Those reopenings might have played a role in the virus sort of popping back up here, but it also helped the economy hopefully down the road.
Gottlieb: It wasn’t really the timing of reopenings. People said we reopened too early, and maybe there’s some truth in that. But I think the issue is more the speed of the reopening and how you reopened. You could have reopened early but reopened more deliberately and left certain things shut along a period of time. And so I wouldn’t say it was the timing of the reopening, that we reopened too early.
It’s the manner in which we did it.
Gottlieb: Yeah, exactly. And maybe that’s sort of baked in. When people say, “Well, we opened too early,” what they really mean is we reopened too quickly. But I think we should tease that out when we talk about it, because it’s important from a policy standpoint. Like, should we have reopened bars? No, we shouldn’t have. We should keep certain indoor congress settings that are purely for entertainment closed in perpetuity until we can figure out whether we have control. The priority should be trying to open the schools and do other things that are more important from a social standpoint.
Here in Connecticut, they’ve kept the casinos closed. They just don’t see a practical way to reopen those safely and not have those be a source of spread. And so you can make those decisions. It’s hard on the venues that ultimately are objectified and sort of carved out from the general reopening, but you do have to make those decisions. And the things that are the highest risk are indoor congress settings and confined spaces where you have a lot of mixing. And the ones that probably are the most suspect are the ones that are the indoor congress settings. We have a lot of mixing where it’s done just purely for entertainment purposes of individuals, is not really a sort of economic benefit that’s being derived societally, other than to the business that’s operating that space.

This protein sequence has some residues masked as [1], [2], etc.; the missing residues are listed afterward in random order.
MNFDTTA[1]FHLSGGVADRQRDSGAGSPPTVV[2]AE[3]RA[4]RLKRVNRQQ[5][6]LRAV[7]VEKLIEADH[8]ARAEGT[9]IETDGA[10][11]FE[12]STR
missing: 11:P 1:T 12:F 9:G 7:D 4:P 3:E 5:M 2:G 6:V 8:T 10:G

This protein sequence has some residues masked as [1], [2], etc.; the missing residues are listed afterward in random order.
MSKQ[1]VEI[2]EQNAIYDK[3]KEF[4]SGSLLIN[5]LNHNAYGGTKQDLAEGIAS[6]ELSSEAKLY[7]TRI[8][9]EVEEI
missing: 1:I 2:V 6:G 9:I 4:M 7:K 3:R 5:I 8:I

So when we decided to open the way we did, and you could say, when we decided to open bars, then it was sort of automatic that a lot of school districts were going to have some very difficult decisions to make this fall, because we are not going to just have 5,000 cases a day. We are going to have 10 times that.
Gottlieb: Look, I think we need to start making those hard choices and looking a month or two down the road about where we think we want to be. And certainly, as I said at the outset, I think you can make predictions a month or six weeks out in terms of how this is going to spread. And so we should have been more cautious about what we reopened to try to get more runway to reopen schools. Here in Connecticut — and again, I am working with the governor so I’m close to situation — they should be able to reopen schools for in-class learning. They’ll sort of give a flexible option to parents, but I think that the infection is under control.
They may not be able to keep schools open. There may be a point in time where there are outbreaks and infection picks up at a pace that you want to close the schools because you’re worried about children being exposed on a wide basis. But I think that you’ll have that opportunity at the outset, and the state took a lot of steps and incurred a lot of hardship to earn the right to have that optionality.
At the end of the day, as important it is to open schools, I think we do need to be mindful not to let this become epidemic in children because while I think that the clinical literature that says that this is less of a risk in kids is right (there are a lot of studies now that sort of affirm that), the information about whether or not kids can be conduits of spread is mixed. They’re less likely to get infected and less likely to become symptomatic. But when they do become symptomatic, they’re just as likely to transmit the virus, maybe more so because they compensate in behavior what they sort of lack in biology in terms of their ability to transmit it. So maybe they’re less biologically able to transmit it, but their behavior compensates for that. They’re more likely to come into contact with adults, and you’re more likely to hug and kiss your children when they’re sick. So they can be conduits to spread when they get symptomatic.